Tom Verlaine, Frontman of Television, Dead at 73

He passed away following a "brief illness"

Tom Verlaine of Television
Tom Verlaine of Television, photo by Roberta Bayley/Redferns

    Tom Verlaine, frontman, guitarist, and chief songwriter of seminal guitar rock band Television, has died at the age of 73.

    Verlaine passed away on Saturday following a “brief illness,” according to Jesse Paris Smith, the daughter of Patti Smith. “He died peacefully in New York City, surrounded by close friends. His vision and his imagination will be missed,” Smith said in a statement.

    Hailing from New Jersey, Verlaine listened to jazz music and wrote poetry as a teenager — which would provided a unique musical foundation for when he finally he picked up a guitar. In the early 1970s he moved to New York City and, along with friends Richard Hell and Billy Ficca, formed a band called The Neon Boys. After finding little success, they recruited guitarist Richard Lloyd and rebranded themselves as Television.


    “I saw him play, and I knew he had ‘it,’” Lloyd recalled of the first time seeing Verlaine perform live in a 2017 interview with Consequence. “He had something, but he was missing something, and what he was missing I had. I was also missing something. What I was missing, he had. I knew if you put the two of us together, you’d have history. I knew that immediately.”

    Television spent three years making what would prove to be their debut album, Marquee Moon. Along the way, the band made a name for themselves with club shows at CBGBs and Maxwells, while repeatedly turning down record label offers. They also parted ways with Hell and replaced him with Fred Smith.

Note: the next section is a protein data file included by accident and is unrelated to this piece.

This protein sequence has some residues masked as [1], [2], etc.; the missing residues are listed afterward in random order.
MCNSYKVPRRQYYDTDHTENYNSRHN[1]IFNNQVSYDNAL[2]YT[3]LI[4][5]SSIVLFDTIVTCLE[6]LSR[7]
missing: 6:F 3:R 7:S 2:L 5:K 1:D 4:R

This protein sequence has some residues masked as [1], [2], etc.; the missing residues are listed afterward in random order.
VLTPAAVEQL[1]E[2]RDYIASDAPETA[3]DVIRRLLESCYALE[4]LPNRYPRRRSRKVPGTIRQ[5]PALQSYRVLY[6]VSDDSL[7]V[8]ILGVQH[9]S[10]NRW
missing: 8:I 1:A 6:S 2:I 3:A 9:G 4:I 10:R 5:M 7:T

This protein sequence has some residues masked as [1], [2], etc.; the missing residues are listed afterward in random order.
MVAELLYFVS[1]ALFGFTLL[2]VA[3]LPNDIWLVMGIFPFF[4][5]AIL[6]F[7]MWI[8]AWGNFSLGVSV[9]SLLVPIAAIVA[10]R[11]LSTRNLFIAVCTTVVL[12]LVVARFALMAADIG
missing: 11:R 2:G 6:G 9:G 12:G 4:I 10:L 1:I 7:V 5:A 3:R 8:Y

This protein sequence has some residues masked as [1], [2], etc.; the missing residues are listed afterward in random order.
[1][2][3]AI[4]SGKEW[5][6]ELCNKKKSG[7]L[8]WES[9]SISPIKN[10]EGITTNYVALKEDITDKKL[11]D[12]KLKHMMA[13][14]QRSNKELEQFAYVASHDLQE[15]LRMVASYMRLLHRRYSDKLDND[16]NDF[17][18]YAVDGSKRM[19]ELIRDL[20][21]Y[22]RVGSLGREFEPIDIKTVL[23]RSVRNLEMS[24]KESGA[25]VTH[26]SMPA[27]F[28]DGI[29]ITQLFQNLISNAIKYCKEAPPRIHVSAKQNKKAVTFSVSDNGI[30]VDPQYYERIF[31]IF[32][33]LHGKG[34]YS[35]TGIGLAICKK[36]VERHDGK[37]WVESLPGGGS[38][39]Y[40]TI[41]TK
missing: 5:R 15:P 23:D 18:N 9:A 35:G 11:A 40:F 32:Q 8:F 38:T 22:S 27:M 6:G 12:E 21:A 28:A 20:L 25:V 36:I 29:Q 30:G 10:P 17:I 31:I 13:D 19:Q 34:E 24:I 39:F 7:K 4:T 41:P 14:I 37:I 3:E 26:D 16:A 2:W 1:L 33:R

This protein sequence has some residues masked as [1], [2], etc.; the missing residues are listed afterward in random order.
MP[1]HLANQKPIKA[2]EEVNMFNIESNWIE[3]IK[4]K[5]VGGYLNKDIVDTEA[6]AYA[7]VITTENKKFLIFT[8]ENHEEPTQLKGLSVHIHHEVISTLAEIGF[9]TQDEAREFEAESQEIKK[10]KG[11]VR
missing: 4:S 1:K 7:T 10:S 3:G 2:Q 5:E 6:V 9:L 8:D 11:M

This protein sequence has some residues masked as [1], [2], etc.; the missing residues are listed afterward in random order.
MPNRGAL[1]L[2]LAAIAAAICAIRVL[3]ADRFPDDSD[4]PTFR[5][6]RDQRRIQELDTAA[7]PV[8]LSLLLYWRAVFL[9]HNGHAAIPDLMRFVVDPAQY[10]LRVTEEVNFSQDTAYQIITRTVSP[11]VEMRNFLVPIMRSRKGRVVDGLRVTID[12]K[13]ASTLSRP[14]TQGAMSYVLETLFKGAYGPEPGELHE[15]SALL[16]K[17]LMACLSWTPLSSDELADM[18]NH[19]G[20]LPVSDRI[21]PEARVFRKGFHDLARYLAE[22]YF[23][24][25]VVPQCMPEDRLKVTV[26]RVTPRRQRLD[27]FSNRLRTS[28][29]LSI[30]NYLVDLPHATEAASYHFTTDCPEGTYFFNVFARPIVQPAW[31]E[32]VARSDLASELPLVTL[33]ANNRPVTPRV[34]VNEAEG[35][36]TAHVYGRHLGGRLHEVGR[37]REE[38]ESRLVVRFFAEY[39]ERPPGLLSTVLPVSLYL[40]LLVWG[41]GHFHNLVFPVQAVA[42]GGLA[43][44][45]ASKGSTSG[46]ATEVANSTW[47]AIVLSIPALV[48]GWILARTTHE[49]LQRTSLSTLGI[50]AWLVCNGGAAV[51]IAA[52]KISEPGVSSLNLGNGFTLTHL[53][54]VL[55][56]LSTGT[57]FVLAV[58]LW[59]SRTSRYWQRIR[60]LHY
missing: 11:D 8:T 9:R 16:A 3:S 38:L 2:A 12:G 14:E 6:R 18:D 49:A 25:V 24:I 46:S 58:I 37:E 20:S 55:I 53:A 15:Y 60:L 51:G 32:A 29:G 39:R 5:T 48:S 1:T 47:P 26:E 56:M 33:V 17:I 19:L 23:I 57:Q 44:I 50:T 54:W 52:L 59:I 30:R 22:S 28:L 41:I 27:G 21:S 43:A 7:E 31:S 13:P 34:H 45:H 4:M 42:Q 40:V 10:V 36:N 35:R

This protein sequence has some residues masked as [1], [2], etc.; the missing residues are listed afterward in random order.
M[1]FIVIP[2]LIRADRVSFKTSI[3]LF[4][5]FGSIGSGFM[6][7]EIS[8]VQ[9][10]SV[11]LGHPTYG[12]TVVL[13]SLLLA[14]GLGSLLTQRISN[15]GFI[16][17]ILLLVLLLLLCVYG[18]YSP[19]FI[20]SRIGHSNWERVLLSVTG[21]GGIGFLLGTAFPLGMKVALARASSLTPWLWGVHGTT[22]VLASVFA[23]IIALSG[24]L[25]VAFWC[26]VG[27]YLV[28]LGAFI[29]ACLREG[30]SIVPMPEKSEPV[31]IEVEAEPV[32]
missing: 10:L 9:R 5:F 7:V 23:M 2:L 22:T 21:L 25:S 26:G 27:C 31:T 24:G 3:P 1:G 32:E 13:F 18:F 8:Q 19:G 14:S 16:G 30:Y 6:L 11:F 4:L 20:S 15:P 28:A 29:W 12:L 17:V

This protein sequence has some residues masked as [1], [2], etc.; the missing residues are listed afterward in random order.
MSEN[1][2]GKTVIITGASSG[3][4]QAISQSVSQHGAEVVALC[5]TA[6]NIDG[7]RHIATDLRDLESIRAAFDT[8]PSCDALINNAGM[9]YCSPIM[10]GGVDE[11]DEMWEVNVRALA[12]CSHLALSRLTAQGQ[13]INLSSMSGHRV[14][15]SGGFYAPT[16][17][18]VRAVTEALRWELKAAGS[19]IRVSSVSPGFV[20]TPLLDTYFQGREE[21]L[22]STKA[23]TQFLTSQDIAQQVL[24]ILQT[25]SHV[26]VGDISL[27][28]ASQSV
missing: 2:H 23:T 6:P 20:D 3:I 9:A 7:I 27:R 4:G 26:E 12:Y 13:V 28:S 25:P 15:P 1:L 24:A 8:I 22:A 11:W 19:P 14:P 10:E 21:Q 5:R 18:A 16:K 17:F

Marquee Moon was finally released in 1977. In a 2017 retrospective for Consequence, Ryan Bray described the album as a “guitar rock masterpiece,” which “married artful technicality with the menace and energy of New York’s then-nascent punk scene.”


    Marquee Moon is pure music gumbo, a staggering combination of contrasting aesthetics that slashes with punk rock grit, dazzles with jazzy guitar virtuosity, and moves to its own particular muse,” Bray wrote. “It’s smart but tough, technical but accessible. Verlaine and Lloyd make a devastating guitar pair, especially on tracks like album opener ‘See No Evil,’ the sprawling title track, and the more classic-sounding ‘Prove It.’

    Years later, Marquee Moon remains one of the most influential rock albums in history, paving the way for bands like Pavement, Sonic Youth, and Built to Spill, just to name a few.

    Television followed up Marquee Moon in 1978 with a softer and more reflective released called Adventure. They disbanded later that year, citing creative differences and Lloyd’s drug issues.


    Television reformed twice, first in 1992 for the release of a self-titled third album and a supporting touring. They reunited for a second time in 2001 and played sporadic shows over the proceeding two decades. They most recently toured in 2019.

    Beyond his work in Television, Verlaine released several acclaimed solo albums, beginning with a 1979 self-titled release. Other notable titles included 1981’s Dreamtime, 1982’s Words from the Front, and 1984’s Cover. He also frequently collaborated with his one-time girlfriend, Patti Smith, contributing to her seminal 1975 album Horses, as well as to 1996’s Gone Again and 2000’s Gung Ho.